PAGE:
Tuning in to AM broadcast history and the venerable RF-2200


Many thanks to SWLing Post contributor, Eric (WD8RIF), for sharing a link to this excellent article in the Illinois Times by James Krohe Jr. Here’s an excerpt:

Tuning in: Making a small world bigger and the big one smaller

So much of happiness, I’ve realized, depends on getting tuned in. When he was a young married, my father used to tune in the console radio in the living room of the Krohe family mansion on Manor Avenue to the live broadcasts of big-band music “from the beautiful Blue Room in the Roosevelt Hotel” in downtown New Orleans. He was able to be in two places at once thanks to WWL-AM, whose 50,000-watt clear channel signal was beamed north. For all I know, while he tapped his toe on the sofa in Springfield, Inuit couples were jitterbugging on the tundra.

For Springfield teens in the 1950s and ’60s, getting a chance to listen to what kids in bigger cities had already decided they liked was important. WCVS-AM was just crawling out of its cocoon, having crawled into it as a country station and emerging as a rock station – although in the late ’50s there wasn’t that much difference. “Rock ’n’ roll” was, in stations like WVCS that catered to mostly white markets, rockabilly and pop-ish country ballads. (Geezers will recall when Brenda Lee was, briefly and laughably, marketed as a rock artist.)

For Top 40 music, as for so many other things, if you wanted to get the really good stuff you had to go to the big city. Around here that meant WLS-AM, WCFL-AM out of Chicago (whose Ron Britain made Soupy Sales look, or rather sound, like Noel Coward), and KXOK-AM out of St. Louis. George Lucas’s American Graffiti brilliantly captured the ways that car radios, transistors, radio stations blaring over PAs in drive-ins, permeated the bubble in which teenagers then lived.

Later I learned I could hear WBZ out of Boston if I acted as the antenna on my transistor. (“Turn on, tune in, drop out” to me meant losing the signal when I lighted a smoke.) WBZ was one of the first stations with the newest 45s from Britain, which allowed us yokels to hear The Yardbirds while the records were still on their way to Midwest stations by stagecoach from Boston harbor.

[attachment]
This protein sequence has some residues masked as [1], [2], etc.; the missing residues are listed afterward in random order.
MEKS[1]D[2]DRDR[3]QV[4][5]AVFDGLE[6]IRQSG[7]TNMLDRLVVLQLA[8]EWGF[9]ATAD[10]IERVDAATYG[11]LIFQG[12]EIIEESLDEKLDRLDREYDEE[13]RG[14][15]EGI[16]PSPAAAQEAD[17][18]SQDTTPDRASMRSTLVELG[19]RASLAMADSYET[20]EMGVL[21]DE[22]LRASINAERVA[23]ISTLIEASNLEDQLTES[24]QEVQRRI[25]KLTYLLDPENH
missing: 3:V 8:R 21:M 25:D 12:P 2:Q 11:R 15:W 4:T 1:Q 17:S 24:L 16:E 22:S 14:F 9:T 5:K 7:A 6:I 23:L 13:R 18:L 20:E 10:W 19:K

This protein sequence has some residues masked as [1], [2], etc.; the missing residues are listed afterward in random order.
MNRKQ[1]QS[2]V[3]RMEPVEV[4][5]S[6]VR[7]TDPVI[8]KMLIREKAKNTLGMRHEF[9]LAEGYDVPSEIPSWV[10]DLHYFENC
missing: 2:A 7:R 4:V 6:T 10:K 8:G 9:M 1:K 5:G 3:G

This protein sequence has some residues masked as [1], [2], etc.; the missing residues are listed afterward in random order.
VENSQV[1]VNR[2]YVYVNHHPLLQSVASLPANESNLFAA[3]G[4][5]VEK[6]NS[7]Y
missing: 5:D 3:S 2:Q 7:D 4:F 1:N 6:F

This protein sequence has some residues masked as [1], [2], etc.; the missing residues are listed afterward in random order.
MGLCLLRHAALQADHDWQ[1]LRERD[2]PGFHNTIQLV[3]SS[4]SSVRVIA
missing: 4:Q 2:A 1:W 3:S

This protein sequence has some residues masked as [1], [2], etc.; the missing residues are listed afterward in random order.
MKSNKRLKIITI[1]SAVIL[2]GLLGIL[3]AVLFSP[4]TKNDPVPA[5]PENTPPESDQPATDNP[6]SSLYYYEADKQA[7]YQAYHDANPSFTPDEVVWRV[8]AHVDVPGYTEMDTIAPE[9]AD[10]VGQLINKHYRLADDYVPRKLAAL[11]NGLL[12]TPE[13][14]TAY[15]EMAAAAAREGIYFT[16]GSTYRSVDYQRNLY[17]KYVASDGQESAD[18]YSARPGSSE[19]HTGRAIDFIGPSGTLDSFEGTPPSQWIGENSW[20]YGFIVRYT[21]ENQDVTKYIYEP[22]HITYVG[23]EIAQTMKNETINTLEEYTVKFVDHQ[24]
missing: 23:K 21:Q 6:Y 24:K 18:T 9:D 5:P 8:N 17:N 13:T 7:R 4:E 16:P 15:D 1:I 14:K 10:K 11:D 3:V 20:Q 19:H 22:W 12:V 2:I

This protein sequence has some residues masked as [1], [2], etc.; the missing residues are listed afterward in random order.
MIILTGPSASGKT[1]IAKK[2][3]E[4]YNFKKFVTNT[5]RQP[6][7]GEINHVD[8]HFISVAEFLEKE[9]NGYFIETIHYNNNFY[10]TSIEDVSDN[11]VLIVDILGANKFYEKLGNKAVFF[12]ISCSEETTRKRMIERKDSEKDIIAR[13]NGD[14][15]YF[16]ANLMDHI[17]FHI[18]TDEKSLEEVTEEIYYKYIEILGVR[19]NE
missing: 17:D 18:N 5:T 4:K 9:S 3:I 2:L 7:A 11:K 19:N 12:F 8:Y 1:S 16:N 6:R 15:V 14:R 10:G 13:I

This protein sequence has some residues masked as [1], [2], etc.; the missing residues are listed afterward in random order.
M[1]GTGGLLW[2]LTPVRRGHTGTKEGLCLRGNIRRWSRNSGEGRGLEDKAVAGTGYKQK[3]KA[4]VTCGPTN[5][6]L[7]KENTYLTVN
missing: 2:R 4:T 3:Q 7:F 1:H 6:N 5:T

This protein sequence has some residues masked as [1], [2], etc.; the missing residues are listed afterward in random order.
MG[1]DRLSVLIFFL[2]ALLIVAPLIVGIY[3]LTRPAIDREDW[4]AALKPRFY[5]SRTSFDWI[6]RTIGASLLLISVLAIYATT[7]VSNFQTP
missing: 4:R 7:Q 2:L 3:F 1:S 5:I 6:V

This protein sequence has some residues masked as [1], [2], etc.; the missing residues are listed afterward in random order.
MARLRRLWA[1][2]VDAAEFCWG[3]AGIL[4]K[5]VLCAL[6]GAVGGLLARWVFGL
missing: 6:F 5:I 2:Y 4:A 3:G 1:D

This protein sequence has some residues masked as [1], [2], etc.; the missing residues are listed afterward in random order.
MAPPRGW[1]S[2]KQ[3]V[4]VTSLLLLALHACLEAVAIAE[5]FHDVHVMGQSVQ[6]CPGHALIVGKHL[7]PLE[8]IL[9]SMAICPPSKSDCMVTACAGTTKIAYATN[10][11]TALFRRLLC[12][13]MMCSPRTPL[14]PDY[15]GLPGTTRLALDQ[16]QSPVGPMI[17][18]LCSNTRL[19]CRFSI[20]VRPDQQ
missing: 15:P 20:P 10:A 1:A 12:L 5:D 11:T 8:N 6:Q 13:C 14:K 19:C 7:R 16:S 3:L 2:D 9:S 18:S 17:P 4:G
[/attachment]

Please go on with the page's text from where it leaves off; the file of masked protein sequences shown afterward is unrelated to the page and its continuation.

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Krohe also mentions the virtues of the Panasonic RF-2200 which is, in my opinion, one of the best AM broadcast portable receivers ever.

Click here to read the full article at the Illinois Times website.

Side note: The Panasonic RF-2200 still has a loyal following among mediumwave DXers of the world. The RF-2200 can be found on sites like eBay (click here to search), but make sure you’re purchasing from a reputable seller and not over-paying.

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2 thoughts on “Tuning in to AM broadcast history and the venerable RF-2200

  1. Mario Filippi

    I agree that the RF-2200 is one of the best and most “fun” portables produced, got mine at Grand Central Radio in New York City back in the 1970’s. In short order I had it up and running and listening to Shortwave and AM DX’ing using the pop-up rotatable ferrite antenna. Late at night while in bed I’d listen to hams sending morse code (2200 had a BFO) and use the built-in dial light (another nice feature) to check out the other bands.

    Wish someone would come up with a comparable RF-2200 these days. Great story by James Krohe. Radio indeed shapes our lives.

  2. Eugene Paradis

    That rf2200 is a great radio..I had on and sold it to my brother…ai may pick up another on on ebay..I am using an Electro Brand multi band radio and it has great medium wave band with an antenna on the top you can face tward the stations..ait really pulls in the signals…The antenna is like the rf2200 on the top of the radio…I mostly do my listening on my Kenwood ts 850s..still trying to figure out what the ships are talking about on 16.540 .. I have them on tape and will see if anyone at the local college can identify the language and tell me what they are saying…..This listening hobby is the greatest…


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